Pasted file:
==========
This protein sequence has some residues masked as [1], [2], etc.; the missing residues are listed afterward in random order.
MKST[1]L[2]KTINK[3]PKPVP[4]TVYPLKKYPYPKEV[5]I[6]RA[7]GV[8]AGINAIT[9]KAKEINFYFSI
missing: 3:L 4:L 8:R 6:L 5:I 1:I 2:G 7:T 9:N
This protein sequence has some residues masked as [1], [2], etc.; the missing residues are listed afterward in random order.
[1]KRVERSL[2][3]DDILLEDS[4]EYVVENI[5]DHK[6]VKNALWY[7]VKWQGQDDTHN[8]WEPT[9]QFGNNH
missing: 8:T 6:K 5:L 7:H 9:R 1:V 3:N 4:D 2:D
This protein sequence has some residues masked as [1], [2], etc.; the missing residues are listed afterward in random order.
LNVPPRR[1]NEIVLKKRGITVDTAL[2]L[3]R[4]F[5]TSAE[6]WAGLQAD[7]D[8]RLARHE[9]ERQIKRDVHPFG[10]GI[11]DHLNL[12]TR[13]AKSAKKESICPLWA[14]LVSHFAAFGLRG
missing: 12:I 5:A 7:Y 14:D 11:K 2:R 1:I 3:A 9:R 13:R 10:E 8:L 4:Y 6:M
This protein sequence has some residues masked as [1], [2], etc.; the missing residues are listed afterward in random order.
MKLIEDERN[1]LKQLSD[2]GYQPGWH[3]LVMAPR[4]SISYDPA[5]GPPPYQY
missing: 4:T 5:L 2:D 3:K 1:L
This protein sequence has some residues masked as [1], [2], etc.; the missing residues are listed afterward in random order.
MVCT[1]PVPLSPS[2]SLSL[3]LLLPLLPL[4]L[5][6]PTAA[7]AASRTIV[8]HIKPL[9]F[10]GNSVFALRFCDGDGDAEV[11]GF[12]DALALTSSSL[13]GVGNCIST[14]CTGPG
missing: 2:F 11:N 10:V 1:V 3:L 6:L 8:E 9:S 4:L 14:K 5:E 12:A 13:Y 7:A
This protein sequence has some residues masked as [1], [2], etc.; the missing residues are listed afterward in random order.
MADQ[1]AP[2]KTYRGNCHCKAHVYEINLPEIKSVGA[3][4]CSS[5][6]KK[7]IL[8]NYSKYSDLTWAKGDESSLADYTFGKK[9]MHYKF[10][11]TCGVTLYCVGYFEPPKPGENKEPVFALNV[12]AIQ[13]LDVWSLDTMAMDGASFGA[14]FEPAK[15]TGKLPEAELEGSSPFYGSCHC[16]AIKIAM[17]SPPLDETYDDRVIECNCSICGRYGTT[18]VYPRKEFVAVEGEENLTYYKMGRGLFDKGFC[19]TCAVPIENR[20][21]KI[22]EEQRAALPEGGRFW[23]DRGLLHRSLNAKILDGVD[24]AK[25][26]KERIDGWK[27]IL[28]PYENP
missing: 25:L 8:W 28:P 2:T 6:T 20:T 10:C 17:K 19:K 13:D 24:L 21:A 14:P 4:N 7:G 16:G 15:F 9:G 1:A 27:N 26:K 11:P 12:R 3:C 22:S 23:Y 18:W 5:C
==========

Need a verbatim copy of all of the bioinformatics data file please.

This protein sequence has some residues masked as [1], [2], etc.; the missing residues are listed afterward in random order.
MKST[1]L[2]KTINK[3]PKPVP[4]TVYPLKKYPYPKEV[5]I[6]RA[7]GV[8]AGINAIT[9]KAKEINFYFSI
missing: 3:L 4:L 8:R 6:L 5:I 1:I 2:G 7:T 9:N
This protein sequence has some residues masked as [1], [2], etc.; the missing residues are listed afterward in random order.
[1]KRVERSL[2][3]DDILLEDS[4]EYVVENI[5]DHK[6]VKNALWY[7]VKWQGQDDTHN[8]WEPT[9]QFGNNH
missing: 8:T 6:K 5:L 7:H 9:R 1:V 3:N 4:D 2:D
This protein sequence has some residues masked as [1], [2], etc.; the missing residues are listed afterward in random order.
LNVPPRR[1]NEIVLKKRGITVDTAL[2]L[3]R[4]F[5]TSAE[6]WAGLQAD[7]D[8]RLARHE[9]ERQIKRDVHPFG[10]GI[11]DHLNL[12]TR[13]AKSAKKESICPLWA[14]LVSHFAAFGLRG
missing: 12:I 5:A 7:Y 14:D 11:K 2:R 1:I 3:A 9:R 13:R 10:E 8:L 4:Y 6:M
This protein sequence has some residues masked as [1], [2], etc.; the missing residues are listed afterward in random order.
MKLIEDERN[1]LKQLSD[2]GYQPGWH[3]LVMAPR[4]SISYDPA[5]GPPPYQY
missing: 4:T 5:L 2:D 3:K 1:L
This protein sequence has some residues masked as [1], [2], etc.; the missing residues are listed afterward in random order.
MVCT[1]PVPLSPS[2]SLSL[3]LLLPLLPL[4]L[5][6]PTAA[7]AASRTIV[8]HIKPL[9]F[10]GNSVFALRFCDGDGDAEV[11]GF[12]DALALTSSSL[13]GVGNCIST[14]CTGPG
missing: 2:F 11:N 10:V 1:V 3:L 6:L 8:E 9:S 4:L 14:K 5:E 12:A 13:Y 7:A
This protein sequence has some residues masked as [1], [2], etc.; the missing residues are listed afterward in random order.
MADQ[1]AP[2]KTYRGNCHCKAHVYEINLPEIKSVGA[3][4]CSS[5][6]KK[7]IL[8]NYSKYSDLTWAKGDESSLADYTFGKK[9]MHYKF[10][11]TCGVTLYCVGYFEPPKPGENKEPVFALNV[12]AIQ[13]LDVWSLDTMAMDGASFGA[14]FEPAK[15]TGKLPEAELEGSSPFYGSCHC[16]AIKIAM[17]SPPLDETYDDRVIECNCSICGRYGTT[18]VYPRKEFVAVEGEENLTYYKMGRGLFDKGFC[19]TCAVPIENR[20][21]KI[22]EEQRAALPEGGRFW[23]DRGLLHRSLNAKILDGVD[24]AK[25][26]KERIDGWK[27]IL[28]PYENP
missing: 25:L 8:W 28:P 2:T 6:T 20:T 10:C 17:K 19:K 13:D 24:L 21:A 14:P 4:N 7:G 16:G 15:F 9:G 1:A 27:N 26:K 11:P 12:R 3:C 22:S 23:Y 18:W 5:C